This morning on my call with Katie and Annie I spoke mostly about my recent trip with Daniel Cardwell and our work together on "A Question of Color". I told them about my first trip to the grocery store with Dan to stock up our cabin in preparation for our five days together and how unusual it was to go shopping with someone for the first time. The experience opened my eyes to how stories are often told between the lines. Imagine how much I learned about Dan when he reached for a dozen tins of sardines, four boxes of Nutrigrain bars, two cans of beans and three onions.
As we worked, which we did for an average of 18 hours each day, Dan would cook so I could keep my fingers working on the computer keys and it was through his cooking that I learned more about his life, about his journey. He was a farmer and a survivor who had lived on his own on a farm from the age of 14. He knew how to throw whatever we had in the fridge together in such a way that it was tasty, nourished us, and kept our minds focused as we toured his life.
I also learned about myself this trip. About my creative process. Working 18 hours a day was difficult for me. At home I flip flop between projects every few minutes, but here I had to remain intensely focused for long stretches, both in listening to Dan’s stories and in then capturing them on the page. Listening for long stretches taxed me emotionally; I knew that only 10% of what I was hearing was going to end up in the book, and yet I had to sift through the other 90% to find those gems. My mind clouded over numerous times and yet as soon as we came across a nugget, I would find myself invigorated, inspired and attentive again.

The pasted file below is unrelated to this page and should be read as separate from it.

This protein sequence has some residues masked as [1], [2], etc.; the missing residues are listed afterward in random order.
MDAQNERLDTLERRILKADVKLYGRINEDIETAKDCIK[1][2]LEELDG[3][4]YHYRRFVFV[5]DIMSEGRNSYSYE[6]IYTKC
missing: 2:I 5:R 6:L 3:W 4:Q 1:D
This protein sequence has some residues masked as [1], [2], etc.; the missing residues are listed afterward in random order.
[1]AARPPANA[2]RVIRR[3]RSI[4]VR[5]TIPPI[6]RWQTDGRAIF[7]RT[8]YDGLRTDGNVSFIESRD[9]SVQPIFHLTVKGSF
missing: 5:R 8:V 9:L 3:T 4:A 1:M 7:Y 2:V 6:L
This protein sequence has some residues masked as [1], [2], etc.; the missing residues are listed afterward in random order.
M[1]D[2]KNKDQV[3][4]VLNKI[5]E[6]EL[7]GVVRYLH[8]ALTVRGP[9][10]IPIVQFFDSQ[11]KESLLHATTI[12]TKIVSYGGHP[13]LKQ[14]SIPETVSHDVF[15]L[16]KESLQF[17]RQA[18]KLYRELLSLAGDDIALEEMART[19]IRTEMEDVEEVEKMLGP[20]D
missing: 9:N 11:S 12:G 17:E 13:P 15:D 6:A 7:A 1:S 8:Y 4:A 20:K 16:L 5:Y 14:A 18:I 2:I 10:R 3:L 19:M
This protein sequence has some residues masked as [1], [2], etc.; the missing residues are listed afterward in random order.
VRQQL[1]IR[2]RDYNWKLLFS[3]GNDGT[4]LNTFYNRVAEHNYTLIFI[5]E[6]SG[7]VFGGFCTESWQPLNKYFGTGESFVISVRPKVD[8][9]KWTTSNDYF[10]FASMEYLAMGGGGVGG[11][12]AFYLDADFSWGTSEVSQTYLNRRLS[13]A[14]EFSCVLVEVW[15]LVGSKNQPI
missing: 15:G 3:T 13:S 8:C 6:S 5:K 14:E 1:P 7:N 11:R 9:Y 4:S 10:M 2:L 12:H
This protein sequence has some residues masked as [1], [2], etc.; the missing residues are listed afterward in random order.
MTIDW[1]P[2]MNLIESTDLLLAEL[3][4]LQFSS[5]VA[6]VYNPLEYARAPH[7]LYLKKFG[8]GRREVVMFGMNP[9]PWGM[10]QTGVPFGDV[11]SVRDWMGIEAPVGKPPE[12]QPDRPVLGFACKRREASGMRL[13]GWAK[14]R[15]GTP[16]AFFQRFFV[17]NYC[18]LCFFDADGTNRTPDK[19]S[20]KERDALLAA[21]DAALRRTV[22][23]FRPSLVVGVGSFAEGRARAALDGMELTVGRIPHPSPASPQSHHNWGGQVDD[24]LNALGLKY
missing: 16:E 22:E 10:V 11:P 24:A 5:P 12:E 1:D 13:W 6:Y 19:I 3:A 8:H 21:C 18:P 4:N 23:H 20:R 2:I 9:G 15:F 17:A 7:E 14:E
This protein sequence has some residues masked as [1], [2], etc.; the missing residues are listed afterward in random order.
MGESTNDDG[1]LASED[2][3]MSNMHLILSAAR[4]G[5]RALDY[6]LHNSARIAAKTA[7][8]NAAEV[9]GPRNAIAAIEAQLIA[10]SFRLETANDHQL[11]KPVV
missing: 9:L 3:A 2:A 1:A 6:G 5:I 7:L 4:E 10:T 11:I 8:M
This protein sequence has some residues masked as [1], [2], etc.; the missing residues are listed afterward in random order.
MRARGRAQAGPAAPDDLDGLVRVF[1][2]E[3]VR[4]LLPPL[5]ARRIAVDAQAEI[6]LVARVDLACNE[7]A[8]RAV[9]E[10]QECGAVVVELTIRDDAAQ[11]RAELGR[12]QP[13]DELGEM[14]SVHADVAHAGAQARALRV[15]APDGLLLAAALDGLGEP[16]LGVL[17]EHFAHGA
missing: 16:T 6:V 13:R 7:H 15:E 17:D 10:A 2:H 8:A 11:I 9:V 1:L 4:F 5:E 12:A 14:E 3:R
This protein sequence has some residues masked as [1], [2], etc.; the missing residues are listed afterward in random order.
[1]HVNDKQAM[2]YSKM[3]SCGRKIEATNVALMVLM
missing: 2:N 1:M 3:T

Because Dan’s book focuses on his search for his mother that spanned more than 25 years, in many ways we were putting together a detective story. That was his role as he travelled around the world, searching for his origins, accumulating about 24 inches worth of documents that we had to pull the greatest pieces from. Dan’s story and his struggle for survival in a world that wanted to throw him away was heartbreaking.
At the end of our trip, as we said our goodbyes at the airport, we had a "dude" moment as Annie called it on the phone this morning. We had shared this intimate journey of Dan’s life and his love for his mother and when we shook hands, we knew we had been through a special experience together. The moment turned a bit awkward as we tried to navigate letting go of the week we had spent together. Part of me wanted to hug Dan and cry with him – to release all the pain of his story, but we settled on a fist-bump and a nod. When I walked into the airport I became overwhelmed with emotion as it all finally hit me. His story is both beautiful and tragic, and he walks away the hero having overcome adversity beyond measure. He had the strength to not only search for 25 years but to then share that story (the good the bad and the ugly) for the sake of others. That’s a hero.
In the days since we have parted, I have dreamed of Dan and his book every night. In those dreams I always wake up started, feeling like I was searching and so close to something. That tells me we’re on the right track here and I’m excited to bring this story to the world.